Analytical Vs Numerical
Analysis in Solid Mechanics
Dr. Arturo A. Fuentes
Created by:
Krishna Teja Gudapati
Solid Mechanics
Solid
Mechanics
is
a
collection
of
mathematical
techniques
and
physical
laws
that
can
be
used
to
predict
the
behavior
of
a
solid
material
when
subjected
to
loading
.
Engineers
and
scientists
use
solid
mechanics
for
a
wide
range
of
applications,
including
:
Mechanical
Engineering
Geo

Mechanics
Civil Engineering
Manufacturing Engineering
Biomechanics
Materials Science
Microelectronics
Nanotechnology
To know more about solid mechanics visit:
http://www.engr.panam.edu/~afuentes/mechmat.htm
Defining a Problem in Solid
Mechanics
Regardless
of
the
field,
the
general
steps
in
setting
up
a
problem
in
solid
mechanics
are
always
the
same
:
1
.
Decide
what
you
want
to
calculate
2
.
Identify
the
geometry
of
the
solid
to
be
modeled
3
.
Determine
the
loading
applied
to
the
solid
4
.
Decide
what
physics
must
be
included
in
the
model
5
.
Choose
(and
calibrate)
a
constitutive
law
that
describes
the
behavior
of
the
material
6
.
Choose
a
method
of
analysis
7
.
Solve
the
problem
Choosing a Method of Analysis
Once
you
have
set
up
the
problem,
you
will
need
to
solve
the
equations
of
motion
(or
equilibrium)
for
a
continuum,
together
with
the
equations
governing
material
behavior,
to
determine
the
stress
and
strain
distributions
in
the
solid
.
Several
methods
are
available
for
this
purpose
.
Analytical solution (or) Exact solution
: There is a good
chance that you can find an exact solution for:
1.
2D (plane stress or plane strain) linear elastic solids,
particularly under static loading.
2
.
2
D
viscoelastic
solids
3
.
3
D
linear
elasticitity,
usually
solved
using
transforms
.
4
.
2
D
(plane
strain)
deformation
of
rigid
plastic
solids
(using
slip
line
fields)
Choosing a Numerical Analysis
Method
Numerical
Solutions
:
are
used
for
most
engineering
design
calculation
in
practice
.
Numerical
techniques
include
1
.
The
finite
element
method
–
This
is
the
most
widely
used
technique,
and
can
be
used
to
solve
almost
any
problem
in
solid
mechanics
.
2
.
The
boundary
integral
equation
method
(or
boundary
element
method)
–
is
a
more
efficient
computer
technique
for
linear
elastic
problems,
but
is
less
well
suited
to
nonlinear
materials
or
geometry
.
3
.
Free
volume
methods
–
Used
more
in
computational
fluid
dynamics
than
in
solids,
but
good
for
problems
involving
very
large
deformations,
where
the
solid
flows
much
like
a
fluid
.
4
.
Atomistic
methods
–
used
in
nanotechnology
applications
to
model
material
behavior
at
the
atomic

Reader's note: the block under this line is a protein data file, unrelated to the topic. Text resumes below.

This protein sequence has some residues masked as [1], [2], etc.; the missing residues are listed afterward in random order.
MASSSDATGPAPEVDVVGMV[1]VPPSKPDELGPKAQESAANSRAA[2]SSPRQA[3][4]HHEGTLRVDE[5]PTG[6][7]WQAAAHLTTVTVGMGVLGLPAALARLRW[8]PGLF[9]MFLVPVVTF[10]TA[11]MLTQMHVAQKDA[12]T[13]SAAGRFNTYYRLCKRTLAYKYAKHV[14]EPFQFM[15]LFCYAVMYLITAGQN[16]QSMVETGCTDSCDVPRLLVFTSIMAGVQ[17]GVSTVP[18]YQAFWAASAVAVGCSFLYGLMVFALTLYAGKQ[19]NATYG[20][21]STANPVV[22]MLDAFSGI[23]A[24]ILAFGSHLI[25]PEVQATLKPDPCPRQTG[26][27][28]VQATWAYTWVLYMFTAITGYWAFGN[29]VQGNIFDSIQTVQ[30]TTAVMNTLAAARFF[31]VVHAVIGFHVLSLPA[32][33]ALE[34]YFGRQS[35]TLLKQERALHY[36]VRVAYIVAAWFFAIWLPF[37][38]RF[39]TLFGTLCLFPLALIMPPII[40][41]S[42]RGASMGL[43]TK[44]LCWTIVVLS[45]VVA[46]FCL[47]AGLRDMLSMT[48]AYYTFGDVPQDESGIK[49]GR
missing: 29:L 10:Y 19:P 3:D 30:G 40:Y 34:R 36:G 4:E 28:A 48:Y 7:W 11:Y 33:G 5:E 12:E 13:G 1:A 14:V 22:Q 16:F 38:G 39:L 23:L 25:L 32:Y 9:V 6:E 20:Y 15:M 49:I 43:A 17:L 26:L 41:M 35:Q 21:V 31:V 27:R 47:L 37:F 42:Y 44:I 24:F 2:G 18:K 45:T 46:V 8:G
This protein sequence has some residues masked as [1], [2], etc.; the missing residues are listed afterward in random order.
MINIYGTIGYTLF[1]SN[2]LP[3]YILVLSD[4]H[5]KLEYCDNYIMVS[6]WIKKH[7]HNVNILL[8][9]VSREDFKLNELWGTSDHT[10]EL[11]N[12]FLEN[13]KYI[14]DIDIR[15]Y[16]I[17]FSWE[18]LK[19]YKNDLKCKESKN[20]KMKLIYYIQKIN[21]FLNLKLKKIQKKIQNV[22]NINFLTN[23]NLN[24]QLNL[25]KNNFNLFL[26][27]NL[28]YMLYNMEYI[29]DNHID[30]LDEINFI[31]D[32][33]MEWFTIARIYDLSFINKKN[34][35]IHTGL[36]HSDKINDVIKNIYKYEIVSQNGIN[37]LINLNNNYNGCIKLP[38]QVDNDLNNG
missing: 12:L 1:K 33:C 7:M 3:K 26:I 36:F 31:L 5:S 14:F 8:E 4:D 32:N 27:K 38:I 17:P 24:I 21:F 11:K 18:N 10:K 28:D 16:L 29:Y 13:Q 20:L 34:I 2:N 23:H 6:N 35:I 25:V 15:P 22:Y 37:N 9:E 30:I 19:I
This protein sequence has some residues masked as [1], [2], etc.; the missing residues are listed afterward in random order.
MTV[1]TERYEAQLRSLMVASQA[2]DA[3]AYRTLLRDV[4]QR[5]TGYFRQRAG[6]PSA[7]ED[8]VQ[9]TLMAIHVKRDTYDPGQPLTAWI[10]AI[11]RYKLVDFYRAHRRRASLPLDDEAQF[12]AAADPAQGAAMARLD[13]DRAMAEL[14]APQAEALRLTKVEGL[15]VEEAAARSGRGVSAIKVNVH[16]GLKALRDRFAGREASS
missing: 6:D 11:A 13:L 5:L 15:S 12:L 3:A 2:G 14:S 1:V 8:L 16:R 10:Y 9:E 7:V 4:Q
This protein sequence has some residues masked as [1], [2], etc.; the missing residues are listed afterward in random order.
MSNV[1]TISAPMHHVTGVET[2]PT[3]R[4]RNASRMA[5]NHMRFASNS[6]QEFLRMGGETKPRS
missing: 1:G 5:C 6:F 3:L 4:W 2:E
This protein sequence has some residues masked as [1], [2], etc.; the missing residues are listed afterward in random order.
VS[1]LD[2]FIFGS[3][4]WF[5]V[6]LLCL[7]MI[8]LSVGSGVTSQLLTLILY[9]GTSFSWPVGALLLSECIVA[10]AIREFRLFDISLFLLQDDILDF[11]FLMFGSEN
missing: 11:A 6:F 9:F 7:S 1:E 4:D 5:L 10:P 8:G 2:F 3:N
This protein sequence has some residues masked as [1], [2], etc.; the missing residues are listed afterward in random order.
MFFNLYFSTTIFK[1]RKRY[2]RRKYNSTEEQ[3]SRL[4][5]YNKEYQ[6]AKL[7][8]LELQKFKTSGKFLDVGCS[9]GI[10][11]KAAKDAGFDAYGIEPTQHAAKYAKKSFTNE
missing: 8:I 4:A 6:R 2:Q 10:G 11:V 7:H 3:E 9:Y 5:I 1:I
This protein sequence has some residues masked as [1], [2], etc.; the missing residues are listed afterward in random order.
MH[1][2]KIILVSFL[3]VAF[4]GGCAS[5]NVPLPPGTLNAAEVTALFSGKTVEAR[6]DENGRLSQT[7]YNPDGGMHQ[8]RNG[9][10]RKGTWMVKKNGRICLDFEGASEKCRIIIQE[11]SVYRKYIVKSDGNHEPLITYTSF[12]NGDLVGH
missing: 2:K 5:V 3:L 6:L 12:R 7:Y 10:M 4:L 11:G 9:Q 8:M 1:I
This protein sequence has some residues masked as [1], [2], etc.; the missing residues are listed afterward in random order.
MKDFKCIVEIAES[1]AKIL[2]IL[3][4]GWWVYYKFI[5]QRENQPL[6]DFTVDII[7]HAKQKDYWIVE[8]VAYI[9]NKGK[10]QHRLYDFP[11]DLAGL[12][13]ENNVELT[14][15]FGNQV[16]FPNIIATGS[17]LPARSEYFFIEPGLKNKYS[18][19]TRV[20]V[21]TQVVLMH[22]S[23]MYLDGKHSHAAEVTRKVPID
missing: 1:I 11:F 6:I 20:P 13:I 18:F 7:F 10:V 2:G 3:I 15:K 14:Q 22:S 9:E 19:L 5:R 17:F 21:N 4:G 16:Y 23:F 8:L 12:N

scale
.
Molecular
Dynamic
techniques
integrate
the
equations
of
motion
(Newton’s
laws)
for
individual
atoms
;
Molecular
static's
solve
equilibrium
equations
to
calculate
atom
positions
.
Complex Bio

Mechanical
Example
Let us consider a human leg bone (Femur) with the
following mechanical properties that are taken from an
average healthy human being
Mass Density:
0.237 g/cm^3
Poisson’s Ratio:
0.3
Mod. Of Elasticity:
17*10^10 dyn/cm^2
=17 Gpa
Force applied:
4482216.2 dyn=100 lb
Mesh size:
50%
Thermal coefficient of expansion: 0.000027 /c
Simple Example of an
Analytical Solution
Simple Example of an
Numerical Solution
Taking Finite Element Method/Analysis (F.E.A) by using ALGOR Software
The same problem defined in Analytical Solution and with assuming the missing data
Dimensions taken
Adding Loads and
Boundary conditions
Stresses
Strains
Femur Models Taken for the
Finite Element Analysis
Simple cylinder
1st Approx. of Femur
Bone
2
nd
Approx. of Femur
Bone
Cylinder with layers
Imported Approx. from
a 3d scanner
F.E.A Structure with Loads and
Boundary Conditions Applied
Simple Cylinder
First Approx. Bone
Second Approx. Bone
Cylinder with Layers
Imported Approx. from
a 3d Scanner
Stress Results
Simple Cylinder
First Approx. Bone
Second Approx. Bone
Cylinder with Layers
Imported Approx. from
a 3d Scanner
Strain Results
Simple Cylinder
First Approx. Bone
Second Approx. Bone
Cylinder with Layers
Imported Approx. from
a 3d Scanner
Nodal Displacement Results
Simple Cylinder
First Approx. of Bone
Second Approx. of Bone
Cylinder with Layers
Imported Approx. from
a 3d Scanner
FEM Resources
To know more about FEM visit:
http://www.engr.panam.edu/~afuentes/fea.htm
References
Karim Khan, 2001. Physical Activity and Bone Health.
John D. Curry, 1996. Bones Structure and mechanics.
Bourne, Geoffrey H., The biochemistry and physiology of bone.
Kardestuncer, H., 1987. Finite Element Handbook, McGraw

Hill, New
York.
Nikishkov, G.V., 1998. Introduction to the Finite Element Method,
unpublished lecture notes, University of Arizona, Tucson, AZ.
Segerlind, L. J., 1984. Applied Finite Element Analysis, John Wiley and
Sons, New York.
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